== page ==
The host, the switching nodes and the line cards include their own software protocol applications which instruct them on how to handle calls. A Layer 5 (L5) protocol application in the host manages calls at the system level; Layer 3 (L3) protocol applications in the line cards handle calls at the line card level of the system and a Layer 4 protocol application (L4) i.e. a Central Call Processing(CPP) application in the switch, manages calls at the switch level. The layer 4 call-management functions include call connection and reconnection, call parking, call releasing, initiating recorded announcements, call progress tone transmissions and interactive digit collection for interactive voice response (IVR) applications. Overall supervision of these functions is provided in the host layer 5 application.
The switching node operations are limited to those call-management operations supported within the L4 application and the system operator is restricted to a menu of changes pre-defined in the L4 application. Specifically the L4 software application is hidden from the user and cannot be changed by the user.
Moreover, since the L5 host applications manage the L4 functions, when a switch receives an incoming request for service from a line card, the request must be transmitted from the L4 application to the L5 application. In response to the request, the L5 application instructs the L4 application on how to handle it. For example, in order to allocate a digital signal processor (DSP) resource to a particular call, the L4 application relays a request to the host and, in response, the L5 application instructs the L4 application on a specific connection to a DSP resource for the call. Since the L5 application is involved in directing nearly all real-time call processing on the switch, the message traffic between the switch and the host is high and if the host-to-switch link fails or if the host fails, the switch is basically rendered inoperable.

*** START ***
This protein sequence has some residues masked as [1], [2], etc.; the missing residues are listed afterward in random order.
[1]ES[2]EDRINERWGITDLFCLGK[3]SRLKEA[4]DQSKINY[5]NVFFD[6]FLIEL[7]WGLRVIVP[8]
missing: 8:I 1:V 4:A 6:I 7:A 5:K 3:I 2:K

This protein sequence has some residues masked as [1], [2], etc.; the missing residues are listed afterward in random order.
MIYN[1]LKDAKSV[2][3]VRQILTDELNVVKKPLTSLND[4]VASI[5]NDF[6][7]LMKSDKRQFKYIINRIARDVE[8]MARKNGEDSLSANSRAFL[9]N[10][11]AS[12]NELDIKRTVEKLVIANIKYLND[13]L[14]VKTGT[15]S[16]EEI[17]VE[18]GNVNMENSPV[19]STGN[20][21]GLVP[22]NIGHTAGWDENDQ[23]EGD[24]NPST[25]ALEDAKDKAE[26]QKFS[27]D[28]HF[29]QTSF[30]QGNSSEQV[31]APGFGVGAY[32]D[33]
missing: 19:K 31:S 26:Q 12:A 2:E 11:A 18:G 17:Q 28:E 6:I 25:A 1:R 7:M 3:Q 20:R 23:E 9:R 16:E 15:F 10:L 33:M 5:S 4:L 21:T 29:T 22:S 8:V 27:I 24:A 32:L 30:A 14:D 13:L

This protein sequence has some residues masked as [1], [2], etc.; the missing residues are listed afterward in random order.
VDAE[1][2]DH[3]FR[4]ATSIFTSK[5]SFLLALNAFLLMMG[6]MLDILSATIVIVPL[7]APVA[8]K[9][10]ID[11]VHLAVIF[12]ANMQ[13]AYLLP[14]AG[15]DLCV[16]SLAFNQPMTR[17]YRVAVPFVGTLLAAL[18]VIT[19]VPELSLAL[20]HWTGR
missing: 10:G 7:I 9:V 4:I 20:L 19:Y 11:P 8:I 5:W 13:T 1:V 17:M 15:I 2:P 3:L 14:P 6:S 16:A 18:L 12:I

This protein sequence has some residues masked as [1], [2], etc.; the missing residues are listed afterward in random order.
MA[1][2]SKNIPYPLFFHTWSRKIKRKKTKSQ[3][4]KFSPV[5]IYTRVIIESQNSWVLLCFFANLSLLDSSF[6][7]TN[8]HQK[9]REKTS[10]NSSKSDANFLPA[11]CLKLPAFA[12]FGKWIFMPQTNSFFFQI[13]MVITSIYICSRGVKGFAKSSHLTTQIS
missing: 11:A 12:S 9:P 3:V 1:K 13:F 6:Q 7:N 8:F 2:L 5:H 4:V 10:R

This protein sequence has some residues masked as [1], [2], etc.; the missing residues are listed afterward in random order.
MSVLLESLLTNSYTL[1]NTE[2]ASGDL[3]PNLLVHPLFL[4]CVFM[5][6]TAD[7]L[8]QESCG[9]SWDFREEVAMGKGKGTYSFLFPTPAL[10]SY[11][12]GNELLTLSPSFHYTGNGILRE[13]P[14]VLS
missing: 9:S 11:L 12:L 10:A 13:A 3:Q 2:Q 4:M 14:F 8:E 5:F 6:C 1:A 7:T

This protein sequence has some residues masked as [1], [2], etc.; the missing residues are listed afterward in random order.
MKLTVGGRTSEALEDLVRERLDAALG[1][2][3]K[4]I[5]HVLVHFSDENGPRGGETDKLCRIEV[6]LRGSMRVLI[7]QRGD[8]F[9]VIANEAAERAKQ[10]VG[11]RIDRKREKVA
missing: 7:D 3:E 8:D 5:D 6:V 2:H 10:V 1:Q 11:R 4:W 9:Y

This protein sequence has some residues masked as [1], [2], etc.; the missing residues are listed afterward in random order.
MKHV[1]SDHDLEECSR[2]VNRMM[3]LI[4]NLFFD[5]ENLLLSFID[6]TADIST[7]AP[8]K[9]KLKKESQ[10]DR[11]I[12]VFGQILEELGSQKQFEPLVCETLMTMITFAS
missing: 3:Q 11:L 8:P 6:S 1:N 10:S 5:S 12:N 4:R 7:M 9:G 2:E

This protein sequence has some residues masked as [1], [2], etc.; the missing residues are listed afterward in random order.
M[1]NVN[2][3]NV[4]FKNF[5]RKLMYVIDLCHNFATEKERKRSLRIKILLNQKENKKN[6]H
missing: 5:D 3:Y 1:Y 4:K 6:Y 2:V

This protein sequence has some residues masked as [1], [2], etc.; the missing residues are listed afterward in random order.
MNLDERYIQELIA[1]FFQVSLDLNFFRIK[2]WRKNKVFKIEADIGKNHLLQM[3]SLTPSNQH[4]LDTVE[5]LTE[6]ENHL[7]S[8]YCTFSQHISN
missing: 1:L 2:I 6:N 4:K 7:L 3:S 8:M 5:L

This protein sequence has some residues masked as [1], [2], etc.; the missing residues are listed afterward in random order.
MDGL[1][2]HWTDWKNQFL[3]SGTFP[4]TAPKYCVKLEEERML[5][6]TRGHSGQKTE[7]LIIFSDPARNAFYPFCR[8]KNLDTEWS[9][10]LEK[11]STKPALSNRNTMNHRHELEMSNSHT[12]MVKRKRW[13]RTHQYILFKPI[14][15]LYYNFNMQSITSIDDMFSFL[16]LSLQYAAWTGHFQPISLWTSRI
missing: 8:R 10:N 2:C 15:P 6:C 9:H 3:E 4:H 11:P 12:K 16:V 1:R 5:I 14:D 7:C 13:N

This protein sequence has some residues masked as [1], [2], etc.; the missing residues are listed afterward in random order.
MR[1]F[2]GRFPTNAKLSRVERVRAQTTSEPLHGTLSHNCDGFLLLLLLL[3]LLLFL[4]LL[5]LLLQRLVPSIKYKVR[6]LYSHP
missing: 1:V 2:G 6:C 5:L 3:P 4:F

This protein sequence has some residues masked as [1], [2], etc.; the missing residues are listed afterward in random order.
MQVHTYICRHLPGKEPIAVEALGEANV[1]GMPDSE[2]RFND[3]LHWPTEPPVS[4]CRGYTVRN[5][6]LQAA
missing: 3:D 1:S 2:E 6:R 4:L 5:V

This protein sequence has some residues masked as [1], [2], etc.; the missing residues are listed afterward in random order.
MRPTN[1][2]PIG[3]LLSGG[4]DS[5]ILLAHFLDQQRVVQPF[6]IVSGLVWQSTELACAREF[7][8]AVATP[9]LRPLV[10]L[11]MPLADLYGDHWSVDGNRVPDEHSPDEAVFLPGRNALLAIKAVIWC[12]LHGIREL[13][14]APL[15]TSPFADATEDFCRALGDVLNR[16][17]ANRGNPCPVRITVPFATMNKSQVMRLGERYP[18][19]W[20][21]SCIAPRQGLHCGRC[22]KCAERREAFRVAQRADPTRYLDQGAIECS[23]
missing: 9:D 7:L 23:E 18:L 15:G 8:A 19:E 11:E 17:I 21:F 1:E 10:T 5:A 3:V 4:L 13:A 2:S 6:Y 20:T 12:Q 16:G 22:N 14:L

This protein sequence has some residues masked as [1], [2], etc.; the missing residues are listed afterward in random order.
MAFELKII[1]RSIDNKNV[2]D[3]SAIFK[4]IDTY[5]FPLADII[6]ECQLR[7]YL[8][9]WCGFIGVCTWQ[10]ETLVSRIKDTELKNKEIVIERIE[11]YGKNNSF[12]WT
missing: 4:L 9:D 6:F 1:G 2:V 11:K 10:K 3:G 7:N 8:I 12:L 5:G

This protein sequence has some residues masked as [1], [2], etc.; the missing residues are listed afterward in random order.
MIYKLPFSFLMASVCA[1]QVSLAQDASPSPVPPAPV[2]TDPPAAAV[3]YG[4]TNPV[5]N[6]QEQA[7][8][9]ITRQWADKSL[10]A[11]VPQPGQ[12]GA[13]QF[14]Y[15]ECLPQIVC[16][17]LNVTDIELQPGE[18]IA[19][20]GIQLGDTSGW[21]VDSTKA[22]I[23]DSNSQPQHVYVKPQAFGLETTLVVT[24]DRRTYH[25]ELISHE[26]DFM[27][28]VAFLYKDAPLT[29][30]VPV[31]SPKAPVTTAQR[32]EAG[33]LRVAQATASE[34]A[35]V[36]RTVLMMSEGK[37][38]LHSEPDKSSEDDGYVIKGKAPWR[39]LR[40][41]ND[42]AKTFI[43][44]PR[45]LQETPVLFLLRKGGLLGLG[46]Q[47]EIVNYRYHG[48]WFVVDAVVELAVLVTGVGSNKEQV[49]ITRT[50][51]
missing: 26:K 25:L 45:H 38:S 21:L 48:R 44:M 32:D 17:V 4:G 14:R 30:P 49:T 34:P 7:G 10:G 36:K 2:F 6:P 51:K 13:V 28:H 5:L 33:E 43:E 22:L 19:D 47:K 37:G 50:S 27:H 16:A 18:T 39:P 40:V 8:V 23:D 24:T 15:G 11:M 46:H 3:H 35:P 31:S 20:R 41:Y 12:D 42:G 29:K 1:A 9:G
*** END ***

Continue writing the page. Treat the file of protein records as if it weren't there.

In accordance with the present invention, the L4 application in the switch is expanded to permit functions previously performed exclusively in the L5 protocol application. Moreover, the L4 application is programmable by the system operator so that the system operator may expand the pre-defined set of L4 call management operations to accommodate his call processing requirements. Overall supervision of the call-management operations was previously limited to the L5 applications. However, the ability to program the L4 application enables the system operator to decide which call processing operations will be managed by the L5 applications and which operations will be managed by the L4 application. The system operator may thus define, in the L4 application, a customized call model that instructs the switching node to manage all incoming calls, or the system operator may specify the call model on a channel by channel basis. The latter arrangement programs the switching node to use different call-processing protocols among the various channels. In addition, the system operator may either re-define or define entirely new application programming interface (API) calls for communications between the host and switching node and/or between the switching node and ports.